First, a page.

Don't Diet in 2019 - Reason #28: You might find yourself double-fisting donuts in a closet

You’re just a diet away from an eating disorder.

Donuts. My love and my arch nemesis. Donuts are not low carb, low fat, or low anything else. During my dieting career I wouldn’t allow myself to have donuts…but boy did I want them, think about them, dream about them. I’d also frequently binge on them…lots of them. I was either “not allowed” to eat donuts…or eating massive quantities of them. There was no in between.

Interestingly, I never had this problem with donuts - or any other food for that matter - until I became focused on my weight and appearance and started doing strict diets and crazy cleanses.

Restrictive diets often cause more problems than they solve. It’s a bit like being in a relationship with a man you love, but who is only using you for sex: you try to stay away because you know he’s bad for you, but then he calls, you cave, and you get all you can while the opportunity is open. The next day you feel really awful and guilty, and “commit to quit”…until next time, anyway.

Sounds a bit like the relationship we can develop with food when we’re dieting, doesn’t it? Whether it’s donuts, pizza, chips, or pasta, that lover’s gonna come calling again…and if you’ve been ultra-restrictive, it’s going to be hard to resist the siren call of that cheesecake.

Research shows that extreme diets are one of the fastest ways to develop an eating disorder and/or dysfunctional habits around food. So if you’ve been dieting and suddenly find yourself alone in a closet with a large pizza and two-dozen donuts, you’ve got a problem…one that is most likely caused by self-induced starvation or having too many “food rules”.

What you should do instead…

Anti-Diet Wisdom: Binges and other “weird food behavior” are not shameful acts…they are cries for help from your brain and body. They are the proverbial “canary in the coal mine” letting you know that something isn’t right! In many cases binge behavior and food obsession will subside if you simply allow yourself to be more moderate with food. If you want a donut have a donut and be done with it! You are allowed.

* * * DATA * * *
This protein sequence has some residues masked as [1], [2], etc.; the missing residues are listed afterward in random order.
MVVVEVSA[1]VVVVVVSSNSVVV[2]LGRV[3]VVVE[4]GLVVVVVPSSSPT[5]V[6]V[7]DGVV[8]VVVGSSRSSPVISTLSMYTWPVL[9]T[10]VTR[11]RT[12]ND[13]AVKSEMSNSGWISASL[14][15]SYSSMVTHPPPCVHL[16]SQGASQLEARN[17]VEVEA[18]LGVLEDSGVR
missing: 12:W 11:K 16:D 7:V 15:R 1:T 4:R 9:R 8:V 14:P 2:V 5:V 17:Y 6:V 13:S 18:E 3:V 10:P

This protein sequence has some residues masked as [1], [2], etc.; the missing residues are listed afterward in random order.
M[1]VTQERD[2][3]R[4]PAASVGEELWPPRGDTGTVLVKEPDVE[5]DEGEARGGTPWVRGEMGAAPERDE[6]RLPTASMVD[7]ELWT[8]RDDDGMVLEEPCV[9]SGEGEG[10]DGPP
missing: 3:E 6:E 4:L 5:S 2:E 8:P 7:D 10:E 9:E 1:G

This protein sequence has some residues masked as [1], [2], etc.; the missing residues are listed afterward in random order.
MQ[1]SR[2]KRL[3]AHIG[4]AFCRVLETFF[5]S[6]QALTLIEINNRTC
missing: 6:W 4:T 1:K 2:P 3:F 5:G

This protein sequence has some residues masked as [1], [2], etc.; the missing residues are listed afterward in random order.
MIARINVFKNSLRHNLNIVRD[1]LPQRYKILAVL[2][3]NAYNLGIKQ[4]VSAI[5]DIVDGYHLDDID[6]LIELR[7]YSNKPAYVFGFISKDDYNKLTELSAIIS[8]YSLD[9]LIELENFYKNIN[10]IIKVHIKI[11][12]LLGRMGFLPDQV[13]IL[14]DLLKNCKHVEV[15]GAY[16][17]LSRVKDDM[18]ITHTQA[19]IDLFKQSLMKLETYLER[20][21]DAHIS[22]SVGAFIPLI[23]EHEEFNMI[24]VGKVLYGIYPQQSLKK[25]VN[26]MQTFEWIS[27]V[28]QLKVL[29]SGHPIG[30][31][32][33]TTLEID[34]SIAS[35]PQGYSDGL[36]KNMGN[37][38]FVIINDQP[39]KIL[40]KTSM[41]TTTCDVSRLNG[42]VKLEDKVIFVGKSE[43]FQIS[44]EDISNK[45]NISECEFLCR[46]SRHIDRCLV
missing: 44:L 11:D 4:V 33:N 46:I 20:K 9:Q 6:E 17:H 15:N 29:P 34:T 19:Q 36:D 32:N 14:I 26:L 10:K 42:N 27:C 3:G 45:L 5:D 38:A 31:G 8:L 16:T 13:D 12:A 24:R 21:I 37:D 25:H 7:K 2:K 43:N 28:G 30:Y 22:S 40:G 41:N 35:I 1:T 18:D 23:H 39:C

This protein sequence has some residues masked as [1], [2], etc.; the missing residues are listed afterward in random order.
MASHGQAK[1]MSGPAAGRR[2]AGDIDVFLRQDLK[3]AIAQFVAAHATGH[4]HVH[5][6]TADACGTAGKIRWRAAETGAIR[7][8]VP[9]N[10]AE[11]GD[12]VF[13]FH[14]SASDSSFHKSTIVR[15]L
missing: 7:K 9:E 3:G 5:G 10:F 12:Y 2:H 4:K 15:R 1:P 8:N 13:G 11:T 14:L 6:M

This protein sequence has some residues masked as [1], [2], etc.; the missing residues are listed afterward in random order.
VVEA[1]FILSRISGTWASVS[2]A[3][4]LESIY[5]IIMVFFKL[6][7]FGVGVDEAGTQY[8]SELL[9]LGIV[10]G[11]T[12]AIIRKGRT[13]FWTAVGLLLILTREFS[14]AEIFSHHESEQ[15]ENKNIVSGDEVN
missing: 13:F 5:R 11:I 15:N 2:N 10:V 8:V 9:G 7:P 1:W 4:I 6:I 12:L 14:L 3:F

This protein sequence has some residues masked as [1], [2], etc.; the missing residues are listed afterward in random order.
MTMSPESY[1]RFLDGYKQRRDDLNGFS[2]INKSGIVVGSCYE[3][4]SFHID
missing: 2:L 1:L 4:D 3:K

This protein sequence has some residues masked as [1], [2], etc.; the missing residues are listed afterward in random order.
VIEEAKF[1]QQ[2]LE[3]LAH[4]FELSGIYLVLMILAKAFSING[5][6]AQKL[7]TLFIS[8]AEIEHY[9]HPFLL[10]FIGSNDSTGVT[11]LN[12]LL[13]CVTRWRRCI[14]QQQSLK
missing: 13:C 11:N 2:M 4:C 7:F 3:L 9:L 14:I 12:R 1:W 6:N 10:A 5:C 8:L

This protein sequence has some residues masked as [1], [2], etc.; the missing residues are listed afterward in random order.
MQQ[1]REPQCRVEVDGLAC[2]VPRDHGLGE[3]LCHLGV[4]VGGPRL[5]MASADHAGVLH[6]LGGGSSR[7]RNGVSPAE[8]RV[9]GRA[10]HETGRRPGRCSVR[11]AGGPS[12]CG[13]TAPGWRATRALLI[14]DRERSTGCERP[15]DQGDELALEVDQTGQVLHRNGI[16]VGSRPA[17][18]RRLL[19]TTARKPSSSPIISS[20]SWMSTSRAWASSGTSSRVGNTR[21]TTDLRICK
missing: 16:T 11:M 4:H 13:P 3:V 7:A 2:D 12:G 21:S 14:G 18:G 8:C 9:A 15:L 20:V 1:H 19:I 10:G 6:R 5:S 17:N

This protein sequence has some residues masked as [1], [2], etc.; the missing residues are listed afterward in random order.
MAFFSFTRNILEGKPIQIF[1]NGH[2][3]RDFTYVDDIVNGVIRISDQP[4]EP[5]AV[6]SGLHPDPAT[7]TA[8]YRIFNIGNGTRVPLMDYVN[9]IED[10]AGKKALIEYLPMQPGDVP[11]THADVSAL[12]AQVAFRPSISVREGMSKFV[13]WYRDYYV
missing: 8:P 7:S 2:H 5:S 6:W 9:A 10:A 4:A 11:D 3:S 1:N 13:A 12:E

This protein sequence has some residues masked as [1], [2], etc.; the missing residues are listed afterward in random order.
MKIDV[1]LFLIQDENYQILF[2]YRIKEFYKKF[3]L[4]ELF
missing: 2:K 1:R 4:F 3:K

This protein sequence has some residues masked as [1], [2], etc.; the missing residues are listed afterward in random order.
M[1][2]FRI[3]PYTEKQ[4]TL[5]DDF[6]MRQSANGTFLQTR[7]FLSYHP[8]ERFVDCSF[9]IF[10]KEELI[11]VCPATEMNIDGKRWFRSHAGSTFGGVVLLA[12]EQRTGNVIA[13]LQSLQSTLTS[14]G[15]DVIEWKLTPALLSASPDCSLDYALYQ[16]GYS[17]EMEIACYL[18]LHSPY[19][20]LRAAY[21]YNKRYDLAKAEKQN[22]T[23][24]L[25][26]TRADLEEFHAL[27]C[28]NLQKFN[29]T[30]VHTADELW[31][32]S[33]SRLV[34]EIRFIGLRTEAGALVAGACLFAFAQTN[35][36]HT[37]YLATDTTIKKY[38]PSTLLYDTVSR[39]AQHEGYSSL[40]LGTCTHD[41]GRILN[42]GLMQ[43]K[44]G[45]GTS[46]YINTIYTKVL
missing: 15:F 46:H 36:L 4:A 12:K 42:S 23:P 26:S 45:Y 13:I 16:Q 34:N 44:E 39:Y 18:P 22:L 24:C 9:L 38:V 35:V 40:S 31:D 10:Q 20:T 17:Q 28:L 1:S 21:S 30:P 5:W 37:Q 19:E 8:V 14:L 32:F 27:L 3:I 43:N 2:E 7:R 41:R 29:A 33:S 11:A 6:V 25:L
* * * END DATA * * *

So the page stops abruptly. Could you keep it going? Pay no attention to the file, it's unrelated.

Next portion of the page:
Keep in mind that if you’ve been very restrictive for a long time, it can take just as long, or longer, to normalize your eating behavior - especially with “trigger foods”. The first few times you allow yourself to have a “forbidden food”, you may very well binge or overeat! Remember, your brain and body are trying to get as much as they can because they “know” you may restrict again. The key: don’t restrict again. If you overeat, eat again the very next time you’re hungry…and if you want the “forbidden food” again, eat it. You must prove to yourself - to your body and brain - that you can have it…any time you want it. I promise that the urge to overeat tapers off when you know you can have it! I hardly ever think about donuts any more, and now I can eat just one and be satisfied.

Special note: if you feel you are struggling with an eating disorder, you should seek professional help! You can also contact the National Eating Disorders Association hotline.


Blog Author: Kelly Bailey, IIN certified holistic nutrition coach, and NPTI certified personal trainer

Learn more about the author here.